The policeman looks straight past me at the hedge.
I can smell his aftershave.
I’m talking to the woman next to me.
He’s trying to look as though he’s not listening;
I make a mental note of his number.
On the other side of the road
a line of men in uniform,
black cargo pants tucked into heavy boots,
bristle with equipment. There is one woman
with them who looks uncomfortable.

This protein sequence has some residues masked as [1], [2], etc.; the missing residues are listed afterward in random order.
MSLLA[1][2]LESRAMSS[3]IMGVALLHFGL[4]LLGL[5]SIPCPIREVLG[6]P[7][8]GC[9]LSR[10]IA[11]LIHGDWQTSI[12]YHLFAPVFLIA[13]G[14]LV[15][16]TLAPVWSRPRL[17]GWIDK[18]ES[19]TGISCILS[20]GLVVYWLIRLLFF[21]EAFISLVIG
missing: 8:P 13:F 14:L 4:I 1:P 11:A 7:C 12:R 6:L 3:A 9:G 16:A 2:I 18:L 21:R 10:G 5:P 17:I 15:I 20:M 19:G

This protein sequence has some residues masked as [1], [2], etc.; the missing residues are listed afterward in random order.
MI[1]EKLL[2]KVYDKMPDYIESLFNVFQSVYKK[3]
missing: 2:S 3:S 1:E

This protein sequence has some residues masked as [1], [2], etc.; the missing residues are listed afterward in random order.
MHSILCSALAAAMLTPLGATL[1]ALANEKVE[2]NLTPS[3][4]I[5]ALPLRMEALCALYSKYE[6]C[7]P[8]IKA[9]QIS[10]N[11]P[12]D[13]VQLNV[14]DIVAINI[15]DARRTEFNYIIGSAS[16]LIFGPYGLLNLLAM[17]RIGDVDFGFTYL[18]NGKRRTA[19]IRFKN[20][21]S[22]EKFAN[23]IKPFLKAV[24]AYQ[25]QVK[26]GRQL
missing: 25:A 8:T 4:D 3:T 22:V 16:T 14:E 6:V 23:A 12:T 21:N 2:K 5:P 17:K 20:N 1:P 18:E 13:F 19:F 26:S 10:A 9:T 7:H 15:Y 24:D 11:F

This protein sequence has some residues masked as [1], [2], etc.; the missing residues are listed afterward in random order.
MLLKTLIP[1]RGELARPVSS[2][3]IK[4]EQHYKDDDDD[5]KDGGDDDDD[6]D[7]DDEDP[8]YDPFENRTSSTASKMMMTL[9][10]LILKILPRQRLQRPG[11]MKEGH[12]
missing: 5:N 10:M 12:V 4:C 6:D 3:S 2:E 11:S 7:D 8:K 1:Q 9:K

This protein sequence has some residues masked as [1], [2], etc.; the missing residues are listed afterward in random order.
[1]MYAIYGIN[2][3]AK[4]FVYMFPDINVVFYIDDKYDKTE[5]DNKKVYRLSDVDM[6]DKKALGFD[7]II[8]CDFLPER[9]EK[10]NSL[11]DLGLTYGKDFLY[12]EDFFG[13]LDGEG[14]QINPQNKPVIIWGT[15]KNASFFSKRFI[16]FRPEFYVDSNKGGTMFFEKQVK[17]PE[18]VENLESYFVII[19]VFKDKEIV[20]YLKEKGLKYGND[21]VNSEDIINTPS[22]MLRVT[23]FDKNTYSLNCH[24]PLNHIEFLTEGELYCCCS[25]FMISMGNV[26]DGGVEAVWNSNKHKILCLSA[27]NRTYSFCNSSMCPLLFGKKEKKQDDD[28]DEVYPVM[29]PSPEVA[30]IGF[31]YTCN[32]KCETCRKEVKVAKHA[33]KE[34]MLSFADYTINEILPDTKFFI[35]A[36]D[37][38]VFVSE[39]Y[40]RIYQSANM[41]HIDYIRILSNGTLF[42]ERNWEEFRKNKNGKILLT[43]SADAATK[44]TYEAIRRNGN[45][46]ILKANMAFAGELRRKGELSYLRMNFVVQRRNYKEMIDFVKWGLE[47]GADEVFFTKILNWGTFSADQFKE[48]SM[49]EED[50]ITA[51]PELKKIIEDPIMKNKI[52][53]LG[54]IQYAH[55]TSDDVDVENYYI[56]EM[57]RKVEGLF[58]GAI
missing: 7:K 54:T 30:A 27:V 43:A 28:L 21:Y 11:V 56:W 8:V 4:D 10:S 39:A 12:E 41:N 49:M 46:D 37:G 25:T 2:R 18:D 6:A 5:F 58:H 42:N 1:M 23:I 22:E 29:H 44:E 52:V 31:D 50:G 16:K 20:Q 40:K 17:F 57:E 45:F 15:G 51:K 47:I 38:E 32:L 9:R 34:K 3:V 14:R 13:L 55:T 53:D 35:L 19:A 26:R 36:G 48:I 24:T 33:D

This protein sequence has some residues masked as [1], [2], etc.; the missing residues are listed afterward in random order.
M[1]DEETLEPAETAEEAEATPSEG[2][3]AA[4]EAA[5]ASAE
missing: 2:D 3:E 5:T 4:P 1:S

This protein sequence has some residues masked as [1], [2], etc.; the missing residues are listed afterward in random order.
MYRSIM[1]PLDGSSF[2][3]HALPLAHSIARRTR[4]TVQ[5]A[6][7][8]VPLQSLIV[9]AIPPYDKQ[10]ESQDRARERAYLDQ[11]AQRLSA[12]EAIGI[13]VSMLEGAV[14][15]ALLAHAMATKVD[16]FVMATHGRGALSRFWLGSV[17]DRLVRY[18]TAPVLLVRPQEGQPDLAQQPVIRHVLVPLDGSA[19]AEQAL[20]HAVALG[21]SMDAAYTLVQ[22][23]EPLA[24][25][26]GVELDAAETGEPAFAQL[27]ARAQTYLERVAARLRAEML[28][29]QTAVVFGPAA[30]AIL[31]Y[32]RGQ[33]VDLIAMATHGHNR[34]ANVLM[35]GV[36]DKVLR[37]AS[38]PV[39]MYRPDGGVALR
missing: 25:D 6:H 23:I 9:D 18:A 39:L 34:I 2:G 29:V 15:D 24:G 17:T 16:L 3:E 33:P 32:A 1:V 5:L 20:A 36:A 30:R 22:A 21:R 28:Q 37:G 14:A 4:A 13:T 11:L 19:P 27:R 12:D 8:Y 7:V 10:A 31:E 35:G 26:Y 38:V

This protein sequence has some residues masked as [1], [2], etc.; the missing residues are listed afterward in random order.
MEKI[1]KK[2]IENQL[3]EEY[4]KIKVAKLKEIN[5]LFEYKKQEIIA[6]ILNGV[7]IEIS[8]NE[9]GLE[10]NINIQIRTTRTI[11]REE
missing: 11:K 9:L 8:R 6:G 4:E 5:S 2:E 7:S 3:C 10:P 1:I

They stand across the entrance.
In the distance the drilling rig
raises a finger at the planet.
Twenty officers in hi-viz jackets run
across the road to arrest one man.
He has been filming.
So have they.
We can’t arrest them.
I ask what happens to their footage.
The liaison officer says he doesn’t know.
I ask who is paying.
He says we are.